This week’s Sedra contains a single narrative, comprising a text of 148 verses without a single break in the way in which it is written in the Sefer Torah. There is a wealth of incident, but what I would like to focus on today is the nature of the various deceptions described in the Sedra. And indeed the seventh word of the Sedra introduces this theme, by using the strange word “vayifga” to describe Jacob’s encounter with the place where he would have his famous dream. “Vayifga” is translated as “encountered”. The rabbis say that the place came to meet Jacob; he did not consciously make his way there, but the route miraculously contracted for him, so that he was sure to arrive at the right place to dream his vision of the ladder to heaven.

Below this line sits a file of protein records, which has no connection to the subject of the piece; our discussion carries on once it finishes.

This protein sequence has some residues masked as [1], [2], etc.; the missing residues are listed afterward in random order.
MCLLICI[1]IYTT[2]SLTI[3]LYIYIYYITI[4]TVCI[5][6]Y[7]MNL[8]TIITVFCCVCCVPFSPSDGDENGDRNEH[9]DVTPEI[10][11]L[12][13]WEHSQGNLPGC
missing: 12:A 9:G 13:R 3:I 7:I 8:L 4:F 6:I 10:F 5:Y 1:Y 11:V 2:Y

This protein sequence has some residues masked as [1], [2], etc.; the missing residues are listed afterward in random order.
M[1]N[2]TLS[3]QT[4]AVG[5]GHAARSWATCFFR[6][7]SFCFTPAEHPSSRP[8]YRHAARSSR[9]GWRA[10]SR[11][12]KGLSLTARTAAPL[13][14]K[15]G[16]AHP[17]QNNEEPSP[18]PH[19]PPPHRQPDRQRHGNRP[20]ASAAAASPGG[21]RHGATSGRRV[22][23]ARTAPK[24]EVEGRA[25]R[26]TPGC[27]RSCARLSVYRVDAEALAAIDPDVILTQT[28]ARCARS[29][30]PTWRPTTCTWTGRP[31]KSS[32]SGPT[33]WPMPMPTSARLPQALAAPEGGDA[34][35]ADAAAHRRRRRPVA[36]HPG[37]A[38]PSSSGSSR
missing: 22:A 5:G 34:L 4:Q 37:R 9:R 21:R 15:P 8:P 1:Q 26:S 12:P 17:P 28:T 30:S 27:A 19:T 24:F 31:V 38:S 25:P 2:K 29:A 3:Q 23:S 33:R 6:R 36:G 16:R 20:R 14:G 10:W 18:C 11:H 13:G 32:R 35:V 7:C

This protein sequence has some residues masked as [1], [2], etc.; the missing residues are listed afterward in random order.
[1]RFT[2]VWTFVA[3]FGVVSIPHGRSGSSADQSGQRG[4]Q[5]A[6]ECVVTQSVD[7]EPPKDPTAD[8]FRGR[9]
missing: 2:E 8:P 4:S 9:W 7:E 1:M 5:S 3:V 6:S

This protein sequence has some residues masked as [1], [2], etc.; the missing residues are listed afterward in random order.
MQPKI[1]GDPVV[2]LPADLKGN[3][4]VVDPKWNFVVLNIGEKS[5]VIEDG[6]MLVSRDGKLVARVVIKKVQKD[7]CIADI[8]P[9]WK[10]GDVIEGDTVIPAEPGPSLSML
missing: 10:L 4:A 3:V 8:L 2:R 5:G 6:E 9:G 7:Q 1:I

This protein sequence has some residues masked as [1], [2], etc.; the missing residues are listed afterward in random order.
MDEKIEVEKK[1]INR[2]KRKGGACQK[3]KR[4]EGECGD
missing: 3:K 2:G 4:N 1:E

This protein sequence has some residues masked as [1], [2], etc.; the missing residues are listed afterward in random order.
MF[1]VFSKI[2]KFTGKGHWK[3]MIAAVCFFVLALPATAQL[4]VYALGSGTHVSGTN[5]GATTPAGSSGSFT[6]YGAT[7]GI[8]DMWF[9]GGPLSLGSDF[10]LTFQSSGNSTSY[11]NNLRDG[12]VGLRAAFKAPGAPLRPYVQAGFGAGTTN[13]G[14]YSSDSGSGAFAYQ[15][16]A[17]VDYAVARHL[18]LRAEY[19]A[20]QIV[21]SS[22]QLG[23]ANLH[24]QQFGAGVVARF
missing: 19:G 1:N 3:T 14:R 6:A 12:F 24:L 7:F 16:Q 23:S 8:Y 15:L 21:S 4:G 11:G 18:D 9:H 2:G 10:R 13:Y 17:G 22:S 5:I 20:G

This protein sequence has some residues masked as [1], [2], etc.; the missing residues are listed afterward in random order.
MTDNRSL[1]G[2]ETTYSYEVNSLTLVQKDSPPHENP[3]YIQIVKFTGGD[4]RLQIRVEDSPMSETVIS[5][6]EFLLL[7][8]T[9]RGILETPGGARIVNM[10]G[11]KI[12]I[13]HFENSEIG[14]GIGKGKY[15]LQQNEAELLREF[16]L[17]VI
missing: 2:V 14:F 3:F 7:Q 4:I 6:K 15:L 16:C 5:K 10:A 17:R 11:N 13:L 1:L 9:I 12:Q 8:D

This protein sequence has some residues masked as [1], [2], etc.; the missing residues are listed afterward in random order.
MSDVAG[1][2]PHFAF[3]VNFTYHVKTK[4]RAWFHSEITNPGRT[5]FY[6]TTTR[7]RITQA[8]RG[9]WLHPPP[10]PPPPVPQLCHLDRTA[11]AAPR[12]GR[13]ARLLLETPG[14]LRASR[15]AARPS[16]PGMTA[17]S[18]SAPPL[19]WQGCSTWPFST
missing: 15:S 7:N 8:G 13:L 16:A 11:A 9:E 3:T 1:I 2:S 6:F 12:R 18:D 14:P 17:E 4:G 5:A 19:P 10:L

Most of the deception in this Sedra centres around Jacob’s uncle Laban. The word “lavan” means white, and the rabbis suggest that Laban took great pains to display a white, ie pure exterior, whilst inside his heart was black with treachery. In other words, he was a hypocrite, rather than an outright thief. His dissembling was apparent when we first met him in Chayei Sarah rushing out to meet Eliezer who he thought was laden with riches; as soon as he found this was not the case his manner became brusque and impolite. Similarly, when first he meets Jacob, he is clearly disappointed that Jacob has nothing to offer him. He remarks, “Surely you are my bone and my flesh” (29:14); the meaning is plain, “You are a relative, so I have to show you hospitality.” But Rashi says that even in the first month Jacob was expected to work for Laban without any reward. At the end of the month, Laban makes it clear that he expects Jacob to continue working for him, but invites him to name his wages. When Jacob asks to serve seven years in order to marry Rachel, all that Laban says is, “It is better for me to give her to you than to give her to another man.” According to Sforno, Jacob’s request was perfectly reasonable: within those seven years Leah could well be married.